Unplug and Color

By Ajai Shaw

“I am at ten percent!”  Ever watch a teenager when their phone battery flashes red? They panic and search for the closest electrical plug.  Many teachers have taped their electrical outlets to stop these students from using them as charging stations.   A teen and their phone goes hand in hand now a days.  It is nothing new.  For some though, unplugging is the latest craze.

Around Thurston, more and more students are coloring.  In fact, they bring in an elaborate coloring book with a pencil case full of sharpies.  Whenever downtime becomes a part of the school day, instead of reaching for their phones, many teens are reaching for their coloring books.  As more students catch on, more teenagers are purchasing coloring books rather than the latest iphone app.

Art therapists have always known that art is a great stress reliever.  Believe it or not, teenagers do have stress.

“Groundbreaking research in 2005 proved anxiety levels dropped when subjects colored mandalas, which are round frames with geometric patterns inside. Simply doodling, though, had no effect in reducing the other subjects’ stress levels.  Just like meditation, coloring also allows us to switch off our brains from other thoughts and focus only on the moment, helping to alleviate free-floating anxiety,” (CNN Health).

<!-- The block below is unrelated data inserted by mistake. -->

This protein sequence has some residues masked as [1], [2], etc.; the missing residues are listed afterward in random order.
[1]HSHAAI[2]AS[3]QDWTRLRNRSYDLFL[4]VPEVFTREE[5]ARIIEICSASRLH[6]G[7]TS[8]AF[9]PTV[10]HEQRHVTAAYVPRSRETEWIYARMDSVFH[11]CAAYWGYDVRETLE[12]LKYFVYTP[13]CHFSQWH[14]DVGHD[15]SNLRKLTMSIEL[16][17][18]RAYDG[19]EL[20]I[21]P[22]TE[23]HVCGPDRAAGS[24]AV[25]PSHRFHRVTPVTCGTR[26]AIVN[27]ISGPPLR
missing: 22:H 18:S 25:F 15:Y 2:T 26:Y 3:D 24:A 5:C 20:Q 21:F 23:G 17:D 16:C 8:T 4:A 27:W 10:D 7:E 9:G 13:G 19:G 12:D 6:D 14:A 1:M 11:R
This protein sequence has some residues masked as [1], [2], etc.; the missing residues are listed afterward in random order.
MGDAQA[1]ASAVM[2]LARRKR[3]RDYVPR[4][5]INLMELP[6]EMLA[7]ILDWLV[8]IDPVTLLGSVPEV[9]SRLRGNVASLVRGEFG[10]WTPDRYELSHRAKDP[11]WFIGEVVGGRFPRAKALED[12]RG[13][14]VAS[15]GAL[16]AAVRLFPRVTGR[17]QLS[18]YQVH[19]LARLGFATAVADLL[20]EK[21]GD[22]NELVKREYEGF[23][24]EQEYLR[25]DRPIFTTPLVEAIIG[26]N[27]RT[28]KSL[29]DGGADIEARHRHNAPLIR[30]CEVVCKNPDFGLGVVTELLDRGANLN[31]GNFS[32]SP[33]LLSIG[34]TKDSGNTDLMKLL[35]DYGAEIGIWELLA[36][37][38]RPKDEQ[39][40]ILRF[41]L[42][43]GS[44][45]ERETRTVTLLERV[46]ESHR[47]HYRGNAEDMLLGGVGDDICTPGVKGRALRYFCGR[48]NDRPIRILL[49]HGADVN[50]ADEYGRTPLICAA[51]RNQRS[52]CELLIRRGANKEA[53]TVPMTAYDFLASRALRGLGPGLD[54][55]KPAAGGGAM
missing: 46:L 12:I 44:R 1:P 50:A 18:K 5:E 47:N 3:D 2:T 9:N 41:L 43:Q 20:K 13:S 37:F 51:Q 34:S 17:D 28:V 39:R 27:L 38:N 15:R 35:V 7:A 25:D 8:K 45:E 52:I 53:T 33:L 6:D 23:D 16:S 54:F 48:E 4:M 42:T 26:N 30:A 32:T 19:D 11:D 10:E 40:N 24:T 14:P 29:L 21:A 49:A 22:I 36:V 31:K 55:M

For sophomore Kentia Fearn, she often takes breaks from homework just to color.

“I like to color because it calms me down and it’s relaxing, “ said Fearn.

Most popular, are the mindful coloring series which can be purchased just about everywhere now.  Other books with the same idea have emerged as well and can even be found near a lot of grocery line check outs.

On Amazon, the Mindfulness Coloring Series books are marketed as “In today’s busy world, finding a moment of peace and calm can be a challenge. Mindful coloring is a simple yet powerful practice that combines the proven, time-honored tradition of thoughtful meditation with the growing popularity of adult coloring books, and shows that any activity, done right, can be an exercise in mindfulness.”

I started coloring once a friend of mine showed me the adult coloring books. She figured I’d like them for dialysis treatments or when I’m bored and stressed. It really does take time, and patience. It helps relax my nerves for the moment and they’re perfect to color when I’m in dialysis. I can finish two or three pages in that three and a half hours. It gets a little sad in dialysis sometimes and a little boring, so instead of spending a bunch of time on my phone on social media, I decided to begin collecting the adult coloring books and sharpies. Coloring has taken up my free time. When people see me coloring, they ask what I am up to and I have hooked so many of my classmates to this latest fad.

If you have not tried it, you should definitely give it a shot.  You can even keep free coloring sheets in google.

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